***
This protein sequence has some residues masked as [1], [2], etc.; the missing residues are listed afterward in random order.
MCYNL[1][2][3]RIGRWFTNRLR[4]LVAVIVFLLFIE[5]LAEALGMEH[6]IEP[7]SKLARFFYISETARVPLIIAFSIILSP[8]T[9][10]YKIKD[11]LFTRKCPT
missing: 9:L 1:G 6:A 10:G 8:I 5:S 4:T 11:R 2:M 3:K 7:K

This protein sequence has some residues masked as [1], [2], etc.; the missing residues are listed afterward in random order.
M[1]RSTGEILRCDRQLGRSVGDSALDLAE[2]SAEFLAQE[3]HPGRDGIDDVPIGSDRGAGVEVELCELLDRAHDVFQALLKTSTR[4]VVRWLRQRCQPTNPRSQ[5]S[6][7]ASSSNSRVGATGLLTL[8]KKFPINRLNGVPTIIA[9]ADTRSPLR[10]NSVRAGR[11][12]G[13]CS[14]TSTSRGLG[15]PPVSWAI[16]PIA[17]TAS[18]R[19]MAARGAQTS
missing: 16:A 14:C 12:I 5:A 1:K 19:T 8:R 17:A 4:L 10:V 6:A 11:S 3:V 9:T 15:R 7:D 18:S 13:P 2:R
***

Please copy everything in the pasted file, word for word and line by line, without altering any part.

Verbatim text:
This protein sequence has some residues masked as [1], [2], etc.; the missing residues are listed afterward in random order.
MCYNL[1][2][3]RIGRWFTNRLR[4]LVAVIVFLLFIE[5]LAEALGMEH[6]IEP[7]SKLARFFYISETARVPLIIAFSIILSP[8]T[9][10]YKIKD[11]LFTRKCPT
missing: 9:L 1:G 6:A 10:G 8:I 5:S 4:T 11:R 2:M 3:K 7:K

This protein sequence has some residues masked as [1], [2], etc.; the missing residues are listed afterward in random order.
M[1]RSTGEILRCDRQLGRSVGDSALDLAE[2]SAEFLAQE[3]HPGRDGIDDVPIGSDRGAGVEVELCELLDRAHDVFQALLKTSTR[4]VVRWLRQRCQPTNPRSQ[5]S[6][7]ASSSNSRVGATGLLTL[8]KKFPINRLNGVPTIIA[9]ADTRSPLR[10]NSVRAGR[11][12]G[13]CS[14]TSTSRGLG[15]PPVSWAI[16]PIA[17]TAS[18]R[19]MAARGAQTS
missing: 16:A 14:C 12:I 5:A 1:K 19:T 8:R 17:A 4:L 10:V 6:A 11:S 3:V 9:T 15:R 7:D 18:S 13:P 2:R